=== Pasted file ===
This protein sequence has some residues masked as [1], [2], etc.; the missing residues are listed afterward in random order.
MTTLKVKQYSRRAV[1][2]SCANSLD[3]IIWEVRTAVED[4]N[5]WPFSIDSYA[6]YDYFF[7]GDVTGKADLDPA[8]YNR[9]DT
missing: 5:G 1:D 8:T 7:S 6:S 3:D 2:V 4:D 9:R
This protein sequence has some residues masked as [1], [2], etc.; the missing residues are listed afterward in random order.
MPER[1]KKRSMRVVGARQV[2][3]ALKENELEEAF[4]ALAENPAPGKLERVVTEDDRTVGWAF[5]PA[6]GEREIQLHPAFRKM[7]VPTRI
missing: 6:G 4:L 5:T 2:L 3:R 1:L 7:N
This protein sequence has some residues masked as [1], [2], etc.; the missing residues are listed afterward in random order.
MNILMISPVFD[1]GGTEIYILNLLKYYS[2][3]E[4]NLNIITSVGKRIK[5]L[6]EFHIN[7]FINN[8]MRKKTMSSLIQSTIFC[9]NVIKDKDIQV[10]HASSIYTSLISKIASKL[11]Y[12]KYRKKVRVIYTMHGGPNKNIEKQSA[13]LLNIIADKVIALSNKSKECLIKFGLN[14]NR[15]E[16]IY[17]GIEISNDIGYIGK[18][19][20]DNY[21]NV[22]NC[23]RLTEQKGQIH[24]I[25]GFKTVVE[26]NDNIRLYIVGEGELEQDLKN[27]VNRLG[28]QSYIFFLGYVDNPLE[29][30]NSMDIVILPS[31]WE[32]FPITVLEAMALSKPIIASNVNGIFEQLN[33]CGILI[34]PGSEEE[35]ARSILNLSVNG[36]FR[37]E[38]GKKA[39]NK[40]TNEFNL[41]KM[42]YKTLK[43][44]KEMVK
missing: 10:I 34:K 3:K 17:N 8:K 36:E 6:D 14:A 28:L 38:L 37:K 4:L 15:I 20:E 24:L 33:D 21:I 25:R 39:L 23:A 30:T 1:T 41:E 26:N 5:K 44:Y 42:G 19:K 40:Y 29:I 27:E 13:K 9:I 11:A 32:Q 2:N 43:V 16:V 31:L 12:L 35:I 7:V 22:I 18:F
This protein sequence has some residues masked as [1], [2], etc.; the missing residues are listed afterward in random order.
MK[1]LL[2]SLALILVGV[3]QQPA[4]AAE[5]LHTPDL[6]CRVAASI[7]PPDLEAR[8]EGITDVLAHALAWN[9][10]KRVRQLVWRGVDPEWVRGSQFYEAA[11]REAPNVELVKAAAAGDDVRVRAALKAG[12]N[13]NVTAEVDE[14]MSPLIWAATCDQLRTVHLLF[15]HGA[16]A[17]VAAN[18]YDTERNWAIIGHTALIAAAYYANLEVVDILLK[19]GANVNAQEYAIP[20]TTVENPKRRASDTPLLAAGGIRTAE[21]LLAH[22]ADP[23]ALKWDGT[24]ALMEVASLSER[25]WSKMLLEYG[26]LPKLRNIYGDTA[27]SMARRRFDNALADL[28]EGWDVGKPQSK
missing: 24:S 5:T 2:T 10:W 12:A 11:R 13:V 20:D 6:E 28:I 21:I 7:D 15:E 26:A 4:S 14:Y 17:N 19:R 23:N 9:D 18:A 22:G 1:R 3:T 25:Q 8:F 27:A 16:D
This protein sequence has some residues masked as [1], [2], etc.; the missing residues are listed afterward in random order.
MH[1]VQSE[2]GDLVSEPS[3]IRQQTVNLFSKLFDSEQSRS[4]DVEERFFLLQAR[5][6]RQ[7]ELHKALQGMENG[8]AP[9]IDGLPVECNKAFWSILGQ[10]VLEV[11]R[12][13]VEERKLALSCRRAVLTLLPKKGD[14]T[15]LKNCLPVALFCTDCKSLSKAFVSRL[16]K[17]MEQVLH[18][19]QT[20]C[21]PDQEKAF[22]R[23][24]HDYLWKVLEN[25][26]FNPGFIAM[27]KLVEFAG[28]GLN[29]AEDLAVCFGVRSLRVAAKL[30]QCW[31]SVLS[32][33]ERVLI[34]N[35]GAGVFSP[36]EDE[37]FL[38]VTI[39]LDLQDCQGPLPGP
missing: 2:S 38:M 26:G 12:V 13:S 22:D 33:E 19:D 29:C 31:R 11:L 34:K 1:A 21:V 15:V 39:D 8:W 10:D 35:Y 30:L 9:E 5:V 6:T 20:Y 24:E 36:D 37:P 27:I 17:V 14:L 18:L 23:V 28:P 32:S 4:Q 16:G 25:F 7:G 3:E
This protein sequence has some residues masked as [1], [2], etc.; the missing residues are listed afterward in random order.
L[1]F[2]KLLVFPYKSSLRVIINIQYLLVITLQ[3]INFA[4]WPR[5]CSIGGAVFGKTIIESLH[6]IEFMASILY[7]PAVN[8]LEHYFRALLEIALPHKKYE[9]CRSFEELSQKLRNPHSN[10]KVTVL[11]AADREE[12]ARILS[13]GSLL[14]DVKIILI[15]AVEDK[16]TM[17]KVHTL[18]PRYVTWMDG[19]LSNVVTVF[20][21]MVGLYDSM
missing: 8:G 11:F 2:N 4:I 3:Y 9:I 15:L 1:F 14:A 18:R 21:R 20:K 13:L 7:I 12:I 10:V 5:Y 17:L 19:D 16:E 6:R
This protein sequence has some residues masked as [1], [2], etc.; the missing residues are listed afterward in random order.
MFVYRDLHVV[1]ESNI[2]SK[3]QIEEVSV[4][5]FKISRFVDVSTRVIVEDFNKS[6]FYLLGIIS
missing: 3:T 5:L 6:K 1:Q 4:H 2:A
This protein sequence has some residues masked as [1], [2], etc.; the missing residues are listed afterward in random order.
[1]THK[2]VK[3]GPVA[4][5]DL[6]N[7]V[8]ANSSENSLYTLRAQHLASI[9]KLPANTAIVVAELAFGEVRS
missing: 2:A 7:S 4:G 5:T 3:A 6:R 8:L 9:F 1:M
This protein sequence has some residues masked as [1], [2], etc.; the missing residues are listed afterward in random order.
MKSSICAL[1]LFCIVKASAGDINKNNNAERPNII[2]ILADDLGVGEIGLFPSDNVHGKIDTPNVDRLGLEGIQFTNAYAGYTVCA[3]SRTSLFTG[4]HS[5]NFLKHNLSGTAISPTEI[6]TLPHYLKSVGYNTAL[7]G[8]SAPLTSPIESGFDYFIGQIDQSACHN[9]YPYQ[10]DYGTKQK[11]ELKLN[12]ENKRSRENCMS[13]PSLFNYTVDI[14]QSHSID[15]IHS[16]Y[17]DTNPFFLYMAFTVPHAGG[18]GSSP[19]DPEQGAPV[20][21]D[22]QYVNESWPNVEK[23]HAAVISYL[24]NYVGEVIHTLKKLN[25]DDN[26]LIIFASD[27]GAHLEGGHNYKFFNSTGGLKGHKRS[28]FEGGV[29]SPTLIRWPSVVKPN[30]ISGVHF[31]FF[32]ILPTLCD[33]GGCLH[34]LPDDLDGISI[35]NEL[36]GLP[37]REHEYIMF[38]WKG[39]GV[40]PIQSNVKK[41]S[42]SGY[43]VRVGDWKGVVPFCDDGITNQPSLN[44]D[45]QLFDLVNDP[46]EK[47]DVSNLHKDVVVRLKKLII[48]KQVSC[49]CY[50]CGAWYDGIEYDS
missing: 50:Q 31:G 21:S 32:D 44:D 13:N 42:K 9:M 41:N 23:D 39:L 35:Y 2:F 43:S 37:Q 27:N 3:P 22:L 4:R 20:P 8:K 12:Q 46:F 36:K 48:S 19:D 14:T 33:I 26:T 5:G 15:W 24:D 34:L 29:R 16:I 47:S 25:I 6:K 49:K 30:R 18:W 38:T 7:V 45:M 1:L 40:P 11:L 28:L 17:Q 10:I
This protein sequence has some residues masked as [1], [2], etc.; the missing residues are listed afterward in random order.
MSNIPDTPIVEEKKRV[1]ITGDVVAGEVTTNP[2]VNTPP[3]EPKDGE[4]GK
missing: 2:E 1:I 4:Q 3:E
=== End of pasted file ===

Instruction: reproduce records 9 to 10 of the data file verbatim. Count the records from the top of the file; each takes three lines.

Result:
This protein sequence has some residues masked as [1], [2], etc.; the missing residues are listed afterward in random order.
MKSSICAL[1]LFCIVKASAGDINKNNNAERPNII[2]ILADDLGVGEIGLFPSDNVHGKIDTPNVDRLGLEGIQFTNAYAGYTVCA[3]SRTSLFTG[4]HS[5]NFLKHNLSGTAISPTEI[6]TLPHYLKSVGYNTAL[7]G[8]SAPLTSPIESGFDYFIGQIDQSACHN[9]YPYQ[10]DYGTKQK[11]ELKLN[12]ENKRSRENCMS[13]PSLFNYTVDI[14]QSHSID[15]IHS[16]Y[17]DTNPFFLYMAFTVPHAGG[18]GSSP[19]DPEQGAPV[20][21]D[22]QYVNESWPNVEK[23]HAAVISYL[24]NYVGEVIHTLKKLN[25]DDN[26]LIIFASD[27]GAHLEGGHNYKFFNSTGGLKGHKRS[28]FEGGV[29]SPTLIRWPSVVKPN[30]ISGVHF[31]FF[32]ILPTLCD[33]GGCLH[34]LPDDLDGISI[35]NEL[36]GLP[37]REHEYIMF[38]WKG[39]GV[40]PIQSNVKK[41]S[42]SGY[43]VRVGDWKGVVPFCDDGITNQPSLN[44]D[45]QLFDLVNDP[46]EK[47]DVSNLHKDVVVRLKKLII[48]KQVSC[49]CY[50]CGAWYDGIEYDS
missing: 50:Q 31:G 21:S 32:D 44:D 13:N 42:K 9:M 41:N 23:D 39:L 35:Y 2:F 43:S 37:Q 27:N 3:P 22:L 4:R 20:P 8:K 12:Q 46:F 36:K 48:S 19:D 14:T 33:I 26:T 5:G 15:W 24:D 34:L 29:R 16:I 47:S 25:I 6:K 49:K 30:R 18:W 38:T 7:V 45:M 1:L 40:P 11:L 28:L 17:Q 10:I
This protein sequence has some residues masked as [1], [2], etc.; the missing residues are listed afterward in random order.
MSNIPDTPIVEEKKRV[1]ITGDVVAGEVTTNP[2]VNTPP[3]EPKDGE[4]GK
missing: 2:E 1:I 4:Q 3:E